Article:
2. Ug99 Resistance: While Ug99 (African Stem Rust) is not in the US at this time, its quick spread throughout Africa and the Middle East has put US authorities on alert. USDA ARS is advocating the development of Ug99 resistant varieties and the elimination of susceptible varieties. Development of resistant varieties is further enhanced by a call for increased varietal diversification.
  3. Stem Solidness: These lines should be more resistant to lodging either from high inputs of water and nitrogen as well as from pest pressure including sawflies. Solid stemmed varieties are filled with pith, especially in the lower parts of the plant. This inhibits larval development and slows the movement of the larvae within the stem, resulting in increased larval mortality. One research study indicated that larval mortality was about 28% in hollow stems and about 67% in solid stems. Although past reports suggested durum wheat varieties were rarely attacked, some durum varieties appear to be as susceptible as some spring wheat varieties

Parentage Descriptions:

Alzada - Developed from the cross ‘Mohawk/Kofa’ and released in 2004 by WestBred, LLC. Alzada was tested extensively by WestBred, LLC trials in Arizona and in irrigated and dryland Pacific Northwest locations prior to testing in the MSU statewide trials. Alzada is an early, nondaylength sensitive durum that produces yields combined with very high quality grain when grown in northern durum areas. Alzada is a semi dwarf variety with excellent straw strength, good tolerance to sawfly and a good foliar disease package. Alzada has medium protein levels and with strong gluten characteristics, it produces a bright yellow semolina from which high quality durum products can be made. http://www.sarc.montana.edu/MWBC/documents/mwbc/2013/StatewideDurum.pdf

Commander - This variety is adapted to the durum production area of the Canadian prairies. It combines high yield, high grain pigment concentration, and very strong gluten properties. Commander is a semi dwarf with strong straw, and has similar maturity and disease resistance to other registered durum cultivars. http://pubs.aic.ca/doi/pdf/10.4141/P04-189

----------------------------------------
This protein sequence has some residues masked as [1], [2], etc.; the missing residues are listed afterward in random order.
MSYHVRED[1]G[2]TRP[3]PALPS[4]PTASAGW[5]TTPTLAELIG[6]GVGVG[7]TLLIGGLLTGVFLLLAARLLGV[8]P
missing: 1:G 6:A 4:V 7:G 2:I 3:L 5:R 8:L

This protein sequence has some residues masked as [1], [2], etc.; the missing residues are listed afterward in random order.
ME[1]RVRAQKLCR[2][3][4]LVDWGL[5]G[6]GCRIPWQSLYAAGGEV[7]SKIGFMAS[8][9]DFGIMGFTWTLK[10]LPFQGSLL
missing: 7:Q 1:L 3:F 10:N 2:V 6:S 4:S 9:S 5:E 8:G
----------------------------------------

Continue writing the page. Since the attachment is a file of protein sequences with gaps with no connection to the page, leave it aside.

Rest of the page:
Lloyd - Lloyd is an awned, daylength sensitive, spring durum wheat cultivar, with the following botanical characteristics:

  • Stem: semi dwarf, about 70 cm tall; strong straw, usually white, with slightly recurved peduncles.
  • Spike: awned, oblong, dense, and erect.
  • Glumes: glabrous, white, midlong to long, mid wide, shoulders narrow and elevated; beaks wide, acccuminate and 3 to 4 mm long.
  • Awns: white, 6 to 16 cm long. MSU has been designated as one of only 96 research institutions in the nation with “very high research activity” by the Carnegie Foundation for the Advancement of Teaching.
  • Kernels: amber, hard, mid long and elliptical; germ midsized; crease mid wide and shallow; cheeks angular to rounded; and the brush very short (essentially none).

Lloyd was developed and released by the Agricultural Experiment Station, NDSU, in cooperation with the USDA. It has demonstrated a yield advantage over Cando when grown in central and western North Dakota. The yield of Lloyd in eastern regions was less than Cando. Lloyd has white awns and glumes and a test weight and kernel weight superior to Cando. Disease resistance has been very good and resistance to root rot is superior to Cando and similar to Vic, The quality characteristics of Lloyd are very similar to the strong gluten, high quality cultivar Vic, Increased cooked spaghetti firmness is the most significant improvement in cooking quality over Cando. http://library.ndsu.edu/tools/dspace/load/?file=/repository/bitstream/handle/10365/5543/farm_41_02_02.pdf?se quence=1